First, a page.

It’s good to hear people on the Dagger providing positive criticism rather than just complaining about the pay cut. Keep it up, and maybe make a call over to Tomback’s office. The evidence that I have seen thus far is that he is open for input for the entire BOE staff.
keep at home text books. What is wrong with kids taking their books to and from school and being responsible for them?
What’s wrong is that most kids show up to school without pencils or papers. How could teachers expect them to bring a book, as well. How can teachers teach when their kids don’t bring books?
Cdev, for the most part I agree with you. And our PTA raised the money for classroom sets of text books so the money didn’t come out of the budget. But the teachers are supposed to team teach, right? Some days we couldn’t even FIT all of my kids’ books in their backpacks. My oldest has a growth disorder and is very tiny, her backpack weighed more than her, and she was a walker. I remember every morning, her sitting down and scooting her backback on. Then I would have to pick her up and set her on her feet because the books were always too heavy for her to stand up with. She didn’t want me to carry them for her, she is very independent, but it was a very long walk for her like that. Early elementary teachers need to consider what they are expecting these kids to carry!
Perhaps ES I could buy but buy middle school and high school it should not be needed. I also don’t care who paid for it. It is a waste. If the PTA wastes the money that is as much a travesty as if the BOE does in my opinion. I know of one school that bought a plasma screen TV for the principals office with PTA money.
Cdev, ooo, there are 2 problems with that TV. First is that it is in the national PTA bylaws that all PTA money must be spent to directly benefit the kids. That’s a hard argument to make. Also, once it is bought for a school it becomes HCPS property and could be given to any school. That is a chance we were willing to take with the text books because we bought most of them on ebay and they didn’t cost very much. Maybe the school system should consider different ways to buy text books, they could save a fortune!
Sandy you know that the idea that the PTA came up with for the books…the county did it with their money in every other s school. Thus kids do not carry books to and from school! I can give you for ES kids this makes sense but MS and HS kids can carry a book if the teacher is going to use it at school!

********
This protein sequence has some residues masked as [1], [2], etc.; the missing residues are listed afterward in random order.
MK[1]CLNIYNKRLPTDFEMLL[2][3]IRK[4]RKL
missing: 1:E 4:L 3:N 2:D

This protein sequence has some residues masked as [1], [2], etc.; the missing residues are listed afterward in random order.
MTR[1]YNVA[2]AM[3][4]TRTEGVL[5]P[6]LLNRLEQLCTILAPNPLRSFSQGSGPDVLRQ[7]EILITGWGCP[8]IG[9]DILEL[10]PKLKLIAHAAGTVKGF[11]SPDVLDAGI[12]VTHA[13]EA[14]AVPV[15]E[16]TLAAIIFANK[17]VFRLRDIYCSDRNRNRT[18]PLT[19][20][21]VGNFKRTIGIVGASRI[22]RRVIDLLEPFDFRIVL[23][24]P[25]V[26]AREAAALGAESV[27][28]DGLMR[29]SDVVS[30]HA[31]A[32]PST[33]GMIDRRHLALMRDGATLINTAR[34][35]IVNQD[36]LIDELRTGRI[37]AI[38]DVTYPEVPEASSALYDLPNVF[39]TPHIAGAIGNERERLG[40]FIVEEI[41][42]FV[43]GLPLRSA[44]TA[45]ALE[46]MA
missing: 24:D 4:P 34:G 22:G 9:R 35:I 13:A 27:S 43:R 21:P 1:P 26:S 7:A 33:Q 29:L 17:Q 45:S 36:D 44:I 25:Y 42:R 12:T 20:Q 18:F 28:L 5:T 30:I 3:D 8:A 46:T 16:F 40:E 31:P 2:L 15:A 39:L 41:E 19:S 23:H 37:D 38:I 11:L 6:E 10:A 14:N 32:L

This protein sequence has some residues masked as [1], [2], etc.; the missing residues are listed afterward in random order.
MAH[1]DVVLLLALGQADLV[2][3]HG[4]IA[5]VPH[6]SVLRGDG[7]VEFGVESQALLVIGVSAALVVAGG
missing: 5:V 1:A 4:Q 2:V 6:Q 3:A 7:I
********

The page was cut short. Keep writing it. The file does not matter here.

The TV thing is just that a waste. This same school has a plasma TV in the main office too! There is no reason for an HD TV in schools since schools do not get HD cable etc. Again If a PTA is spending money on those things then they have to much money. You can argue if you try that anything benefits the students but the reality is somethings are wastes. Ons school has at least 24 laptop carts (that is how many I counted plugged in the hall when I had a meeting there) while other schools of similar sizes deal with 2 (my wifes school). school two uses it daily and requires teachers to submit a lesson plan to use them since they are such demanded. I don’t think school A has that problem I bet some of them go unused! School B could use 4-6 of those and I bet school A didn’t need all that it got!
a bit biased... says
As a former music teacher, I may be a bit biased about reducing music teachers. That being said, keep in mind that one difference between MS and HS music is that generally the music classes at MS are taught on the “team”. So if a 7th grade team has 5 sections, that MS music teacher has to have 5 sections of music and the schedule has to coordinate w/that particular team. Generally that’s why you may see more MS teachers proportionally than you do at the HS where they don’t use the team concept. Of course, I’ve heard for several years that some people in education want to get rid of general music entirely…
a bit biased….although I’m not thinking of you that way. As a former music teacher, did you teach “regular music” or instrumental music? My issue is with instrumental music teachers doing pull out lessons. They teach a 6th, 7th, and 8th grade band every other day which takes up 3 of their 14 periods for 2 days. I think they are each responsible for 4 general music classes, someone correct me if I’m wrong, that leaves 7 periods. 2 planning periods, and that’s 5 periods of pull out lessons with a few kids in each class. In tight times, facing pay cuts, that money could be used much more wisely. And the kids would stop missing academic classes. Let’s face it, if everything could just be made up at home we could get rid of all the teachers and assign the work on line or something.